Property owners, be it of residential or commercial property, could find themselves in a condemnation case where the government seeks to acquire the property. The governmental power that allows this is eminent domain. If you are faced with condemnation, contacting a skilled and experienced Ventnor City condemnation lawyer is the most important step you take.
Condemnation permits a local, state or the federal government to purchase private property for the purpose of creating roads, parks, or some other public use. While it is true that the government has the ability to take private property for public use, it doesn't mean you are without rights.
You will want to consult with a condemnation attorney to see if you could challenge the government's decision to take your property. It may not meet certain public necessity or public purpose standards. This is a very complicated area of law and requires the assistance of a condemnation lawyer.
In legal practice, experience matters. An experienced attorney will likely have handled issues similar to yours many, many times. Therefore, after listening to your situation, the attorney should have a reasonable idea of the time line for a case like yours and the likely resolution.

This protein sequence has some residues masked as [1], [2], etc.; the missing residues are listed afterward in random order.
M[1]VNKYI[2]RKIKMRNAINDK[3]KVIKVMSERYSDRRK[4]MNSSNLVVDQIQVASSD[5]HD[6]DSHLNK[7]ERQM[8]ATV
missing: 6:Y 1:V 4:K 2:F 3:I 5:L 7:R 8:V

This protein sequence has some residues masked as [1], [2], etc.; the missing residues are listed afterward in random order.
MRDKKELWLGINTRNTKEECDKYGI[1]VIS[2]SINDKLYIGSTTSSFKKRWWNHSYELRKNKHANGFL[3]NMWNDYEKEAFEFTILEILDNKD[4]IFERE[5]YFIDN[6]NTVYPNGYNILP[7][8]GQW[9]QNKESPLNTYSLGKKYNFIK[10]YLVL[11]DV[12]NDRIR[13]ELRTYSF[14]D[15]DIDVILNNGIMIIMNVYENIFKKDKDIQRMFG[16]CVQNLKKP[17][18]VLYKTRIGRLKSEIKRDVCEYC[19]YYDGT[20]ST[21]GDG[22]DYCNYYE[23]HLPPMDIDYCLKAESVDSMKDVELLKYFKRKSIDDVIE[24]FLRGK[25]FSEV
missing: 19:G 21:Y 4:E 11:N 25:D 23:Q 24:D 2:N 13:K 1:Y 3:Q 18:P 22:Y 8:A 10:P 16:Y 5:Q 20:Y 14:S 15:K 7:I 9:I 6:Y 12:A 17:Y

An experienced lawyer should be able to communicate a basic "road map" on how to proceed. The lawyer should be able to walk you through the anticipated process, key considerations, and potential pitfalls to avoid. Once you've laid out the facts of your situation to the lawyer, he/she should be able to frame expectations and likely scenarios to help you understand your legal issue.
A reputable attorney will be very upfront about how he/she will charge you. The three most common fee structures that attorneys use to charge for their services are:
Depending on your specific legal situation, it's possible that only one type of fee structure is available. For instance, criminal defense attorneys almost always bill by the hour. In a flat fee arrangement, an attorney accepts a one-time payment to help you resolve your issue. With a contingent fee agreement, the client pays little to nothing upfront and the attorney receives a percentage of the money recovered if you win your case.
Affidavit - A sworn written statement made under oath. An affidavit is meant to be a supporting document to the court assisting in the verification of certain facts. An affidavit may or may not require notarization.
Lead Counsel's objective process independently verifies attorney records, conferring with state bars across the country and conducting annual reviews to confirm that the attorney practices in the legal categories as indicated, possesses a valid bar license, and is eligible to practice in the specific jurisdiction.